There's hardly a more unnecessary death than being run over by a busy driver who was texting "Where u at?" to a friend.
That's why a construction debris hauler in Concord has created an app that lets parents or employers disable their kids' and workers' ability to text message while behind the wheel.
Like curfews and chaperones, there's no doubt that Text Stop will piss off social teens everywhere. But that's too bad. Here is how it works: GPS will detect when the phone is moving at a speed faster than 10 miles per hour; at that point, the phone will disable its texting mechanism.
The app is now available on the Android market for $19.95, and will be available for iPhones within the next month.
Texting while driving is illegal in California, but that doesn't mean people aren't still doing it. A study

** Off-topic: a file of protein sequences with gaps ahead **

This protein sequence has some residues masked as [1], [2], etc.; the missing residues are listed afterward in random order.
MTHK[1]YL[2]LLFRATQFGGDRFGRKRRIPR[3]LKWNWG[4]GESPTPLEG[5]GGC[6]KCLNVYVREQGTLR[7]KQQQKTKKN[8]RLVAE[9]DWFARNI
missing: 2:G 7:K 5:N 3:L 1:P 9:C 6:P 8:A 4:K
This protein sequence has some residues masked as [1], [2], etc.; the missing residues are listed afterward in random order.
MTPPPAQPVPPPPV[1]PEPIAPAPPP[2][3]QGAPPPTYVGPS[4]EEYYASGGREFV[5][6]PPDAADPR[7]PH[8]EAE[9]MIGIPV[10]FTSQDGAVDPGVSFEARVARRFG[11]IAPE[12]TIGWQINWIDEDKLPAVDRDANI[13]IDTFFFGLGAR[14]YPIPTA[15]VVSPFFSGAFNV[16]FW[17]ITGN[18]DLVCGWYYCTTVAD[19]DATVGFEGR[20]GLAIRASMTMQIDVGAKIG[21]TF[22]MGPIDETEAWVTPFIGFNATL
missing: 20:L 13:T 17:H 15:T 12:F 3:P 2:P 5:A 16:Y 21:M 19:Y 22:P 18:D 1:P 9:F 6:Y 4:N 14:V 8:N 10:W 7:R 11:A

from University of North Texas Health Science Center estimated that
texting while driving caused more than 16,000 deaths -- or the size of a small town -- between 2001 and 2007.
"I drove trucks in the Army and was a colonel's chauffeur, and drove cabs in San Francisco when I was 25," Sam Nimer told SF Weekly.
"I drove for Muni. I'm as professional a driver as you'll find, and I
myself have almost been in accidents texting. A new driver has no
chance: They're going to hurt themselves or they're going to hurt
And don't think you can outsmart the app. Nimer says only the
administrator (i.e., a parent or employer) can text a
command to the phone to deactivate the Text Stop. That means parents will have to trust their kids when they say they are simply passengers in a car or on public transit.
Nimer plans to add a feature to the app that will allow
the user to talk on the phone via Bluetooth while a vehicle is moving faster than 10 mph.